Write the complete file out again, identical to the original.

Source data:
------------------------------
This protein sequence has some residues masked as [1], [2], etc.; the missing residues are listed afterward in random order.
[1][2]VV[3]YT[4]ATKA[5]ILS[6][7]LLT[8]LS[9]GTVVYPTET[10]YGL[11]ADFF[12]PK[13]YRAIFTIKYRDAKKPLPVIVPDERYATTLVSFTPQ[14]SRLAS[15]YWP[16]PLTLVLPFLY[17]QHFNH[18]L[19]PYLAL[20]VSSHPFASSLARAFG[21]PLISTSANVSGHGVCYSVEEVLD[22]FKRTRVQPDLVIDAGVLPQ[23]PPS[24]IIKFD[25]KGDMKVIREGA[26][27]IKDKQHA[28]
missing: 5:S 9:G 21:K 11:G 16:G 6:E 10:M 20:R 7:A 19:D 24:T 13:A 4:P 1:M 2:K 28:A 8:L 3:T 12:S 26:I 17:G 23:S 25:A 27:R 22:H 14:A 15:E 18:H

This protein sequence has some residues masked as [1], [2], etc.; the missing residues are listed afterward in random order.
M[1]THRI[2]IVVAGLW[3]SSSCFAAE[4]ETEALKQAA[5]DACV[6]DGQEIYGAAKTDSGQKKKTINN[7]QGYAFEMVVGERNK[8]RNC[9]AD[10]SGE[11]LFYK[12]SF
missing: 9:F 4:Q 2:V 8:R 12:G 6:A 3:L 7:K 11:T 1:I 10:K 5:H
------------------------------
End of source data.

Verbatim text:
This protein sequence has some residues masked as [1], [2], etc.; the missing residues are listed afterward in random order.
[1][2]VV[3]YT[4]ATKA[5]ILS[6][7]LLT[8]LS[9]GTVVYPTET[10]YGL[11]ADFF[12]PK[13]YRAIFTIKYRDAKKPLPVIVPDERYATTLVSFTPQ[14]SRLAS[15]YWP[16]PLTLVLPFLY[17]QHFNH[18]L[19]PYLAL[20]VSSHPFASSLARAFG[21]PLISTSANVSGHGVCYSVEEVLD[22]FKRTRVQPDLVIDAGVLPQ[23]PPS[24]IIKFD[25]KGDMKVIREGA[26][27]IKDKQHA[28]
missing: 5:S 9:G 21:K 11:G 16:G 6:E 10:M 20:R 7:A 19:D 24:T 13:A 4:P 1:M 2:K 28:A 8:L 3:T 12:S 26:I 17:G 23:S 25:A 27:R 22:H 14:A 15:E 18:H

This protein sequence has some residues masked as [1], [2], etc.; the missing residues are listed afterward in random order.
M[1]THRI[2]IVVAGLW[3]SSSCFAAE[4]ETEALKQAA[5]DACV[6]DGQEIYGAAKTDSGQKKKTINN[7]QGYAFEMVVGERNK[8]RNC[9]AD[10]SGE[11]LFYK[12]SF
missing: 9:F 4:Q 2:V 8:R 12:G 6:A 3:L 7:K 11:T 1:I 10:K 5:H